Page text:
Astra's Soriot Says Slow Pace of Brexit Talks an Area of Concern

  • “There’s no clarity in terms of trade,” Soriot says
  • EU official said she doubts trade talks will start next month

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AstraZeneca Plc Chief Executive Officer Pascal Soriot said the lack of progress in negotiations between the U.K. and the European Union on their future ties is worrying, and could hinder the drugmaker’s exports to foreign markets after Brexit.

“So far, we don’t have any idea how products will be shipped across borders,” Soriot said in an interview Monday. His company, the U.K.’s second-biggest drugmaker, sells medicines ranging from Crestor cholestrol pills and acid reflux drug Nexium to cancer treatment Zoladex across the world. “There’s no clarity in terms of trade.”

Pascal Soriot on Sept. 4.

Photographer: Chris Ratcliffe/Bloomberg

The government will find it “impossible” to resolve all the issues -- including forging new agreements with its trading partners and establishing a regulatory framework and new administrative procedures for moving companies’ products to other countries -- by the time it exits the EU in 2019, Soriot said. The 64 billion pound ($82.7 billion) life sciences industry, which employs almost 235,000 people in the U.K., is one of five that has been recognized as vital to the economy by Prime Minister Theresa May’s administration.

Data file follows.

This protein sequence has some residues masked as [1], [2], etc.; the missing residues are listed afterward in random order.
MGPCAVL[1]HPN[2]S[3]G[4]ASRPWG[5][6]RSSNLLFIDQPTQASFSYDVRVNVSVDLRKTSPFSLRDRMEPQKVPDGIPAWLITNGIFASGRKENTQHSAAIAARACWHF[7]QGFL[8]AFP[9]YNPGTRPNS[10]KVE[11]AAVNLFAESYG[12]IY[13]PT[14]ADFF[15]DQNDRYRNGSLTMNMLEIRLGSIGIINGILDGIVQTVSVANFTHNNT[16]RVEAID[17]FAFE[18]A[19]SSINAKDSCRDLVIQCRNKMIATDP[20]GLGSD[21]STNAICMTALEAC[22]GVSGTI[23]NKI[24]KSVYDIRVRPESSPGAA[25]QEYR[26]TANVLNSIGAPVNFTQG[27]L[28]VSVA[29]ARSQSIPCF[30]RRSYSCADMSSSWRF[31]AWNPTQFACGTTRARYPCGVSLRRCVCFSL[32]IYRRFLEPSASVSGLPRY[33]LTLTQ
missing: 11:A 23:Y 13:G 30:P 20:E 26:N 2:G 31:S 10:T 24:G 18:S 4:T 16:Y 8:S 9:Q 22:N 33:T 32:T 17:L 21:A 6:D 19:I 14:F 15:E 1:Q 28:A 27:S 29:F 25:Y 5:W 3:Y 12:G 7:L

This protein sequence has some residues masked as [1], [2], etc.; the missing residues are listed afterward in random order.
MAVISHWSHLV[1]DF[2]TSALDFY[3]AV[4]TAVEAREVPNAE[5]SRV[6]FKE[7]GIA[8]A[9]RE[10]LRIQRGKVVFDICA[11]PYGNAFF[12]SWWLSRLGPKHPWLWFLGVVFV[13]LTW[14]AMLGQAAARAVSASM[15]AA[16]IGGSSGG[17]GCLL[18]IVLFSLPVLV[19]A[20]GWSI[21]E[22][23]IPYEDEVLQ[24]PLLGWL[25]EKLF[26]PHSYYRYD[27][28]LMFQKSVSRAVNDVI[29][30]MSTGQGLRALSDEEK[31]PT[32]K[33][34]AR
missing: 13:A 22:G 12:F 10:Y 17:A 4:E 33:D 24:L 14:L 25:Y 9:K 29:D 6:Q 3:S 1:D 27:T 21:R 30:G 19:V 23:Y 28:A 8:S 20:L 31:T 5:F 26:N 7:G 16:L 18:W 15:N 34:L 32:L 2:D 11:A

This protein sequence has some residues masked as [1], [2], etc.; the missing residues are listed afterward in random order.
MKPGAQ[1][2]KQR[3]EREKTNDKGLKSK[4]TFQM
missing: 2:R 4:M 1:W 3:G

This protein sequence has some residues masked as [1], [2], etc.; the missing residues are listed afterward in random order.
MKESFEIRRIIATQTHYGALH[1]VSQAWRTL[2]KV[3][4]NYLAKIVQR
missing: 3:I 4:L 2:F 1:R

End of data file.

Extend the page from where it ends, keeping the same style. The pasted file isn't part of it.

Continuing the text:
“Logically, we’ll have to accept at some time that more time is needed,” Soriot said of the Brexit discussions. The various issues facing the government “cannot be resolved in the next year and a half.”

May’s Brexit planning suffered multiple blows this week as a top European Union official said she doubted that trade talks will start next month, while the opposition Labour Party said it will seek to block key legislation. The U.K. leader also has to contend with a leak of a draft plan for new immigration rules, which would end the free movement of workers on the day Britain leaves the EU, and impose restrictions on all but highly skilled workers from the region.

Worst Case

Pharmaceuticals are sometimes afforded a special place in trade pacts and can be exempted from restrictions at times. Still, negotiations between the U.K. and EU on the terms of the withdrawal have been contentious, leading to concerns that a trade deal may be delayed.

In a worst-case scenario, “we don’t have a clue how we deal with all these countries that the U.K. has no trade agreement with,” Soriot said. “That’s unlikely to happen, hopefully.”

A government-commissioned report released last week on the health care sector also recommended that the U.K. take steps to attract world-class researchers to its companies and institutions. Scientists have been coming from countries outside Europe to work in the U.K. for decades, and Brexit probably won’t change that, Soriot said. Uprooting the European Medicines Agency for a location within the EU can also be managed by the government and pharma companies, he said. 

“Right now, everyone is sort of positioning themselves,” Soriot said. “It’s like poker play, really.”

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